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ODU Botanist Timothy Motley Researching Exotic Plants in China

Timothy Motley, an Old Dominion University botanist, is a member of a team of scientists who will investigate the plants and their traditional uses in a region of China that is sometimes cited as the inspiration for the fictitious Shangri-La.

The team will look into the sickness prevention, diagnostic, curative and cosmetic potential of botanicals from herbs to food crops. Plants that grow in southwest China near Tibet traditionally have been used for a wide range of pharmacological applications, and the Chinese government believes some of the uses may qualify for protection under Traditional Knowledge and Intellectual Property agreements.

One of the chores for the scientists will be DNA "fingerprinting" and chemical analysis of the plants to establish just how unique some of them may be. The researchers also will be isolating compounds that can be the bases of healthy foods, medicines and cosmetics. Motley's specialty in molecular systematics earned him a role in this analytical phase of the project.

Under a "111 Program" grant of about $1.3 million from the Chinese government, Motley and 9 other researchers from the United States will collaborate on the five-year project with an equal number from the Central University for Nationalities (CUN) in Beijing. The program gets its name from the government's goal to introduce 1,000 foreign academic scholars from the top 100 academic institutions in the world to work short-term in Chinese universities on 100 different projects.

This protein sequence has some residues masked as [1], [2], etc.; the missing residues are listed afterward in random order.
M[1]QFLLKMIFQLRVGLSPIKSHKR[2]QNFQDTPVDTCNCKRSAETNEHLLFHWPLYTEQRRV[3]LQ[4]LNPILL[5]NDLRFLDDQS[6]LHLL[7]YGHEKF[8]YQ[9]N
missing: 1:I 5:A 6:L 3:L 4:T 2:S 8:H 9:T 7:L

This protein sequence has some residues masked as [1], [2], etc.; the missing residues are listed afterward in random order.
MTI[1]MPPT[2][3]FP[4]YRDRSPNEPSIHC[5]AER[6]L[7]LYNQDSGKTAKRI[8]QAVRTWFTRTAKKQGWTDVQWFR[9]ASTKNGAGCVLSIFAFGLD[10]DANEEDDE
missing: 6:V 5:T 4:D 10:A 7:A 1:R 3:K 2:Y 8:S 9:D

Researchers from the New York Botanical Garden (NYBG), where Motley worked prior to becoming ODU's J. Robert Stiffler Distinguished Professor of Botany in 2006, joined with others from Yale, Columbia and several additional universities to work out the collaboration with CUN and win the grant. Motley and Edward J. Kennelly, a professor of biological sciences at Lehman College, City University of New York, are the laboratory research principal investigators for the grant.

The research team leaders are Dayuan Xue, chief scientist of CUN's College of Life and Environmental Sciences, and Charles Peters, a researcher at NYBG.

Motley and Kennelly are in the closing phase currently of a $250,000 grant from the National Institutes of Health (NIH) to do DNA and phytochemical fingerprinting of Actaea racemosa, commonly known in North America as black cohosh or Eastern bugbane. Black cohosh, the seventh most widely used herbal in the United States with annual sales of over $8.5 million, has long been used for medicinal purposes by American Indians and is widely sold now as a natural alternative for hormone therapy to treat menopausal women and to treat side effects of prostate surgery. The researchers have done DNA tests to help differentiate therapeutic black cohosh from its poisonous relatives and are working to identify and isolate active chemical components of the plant.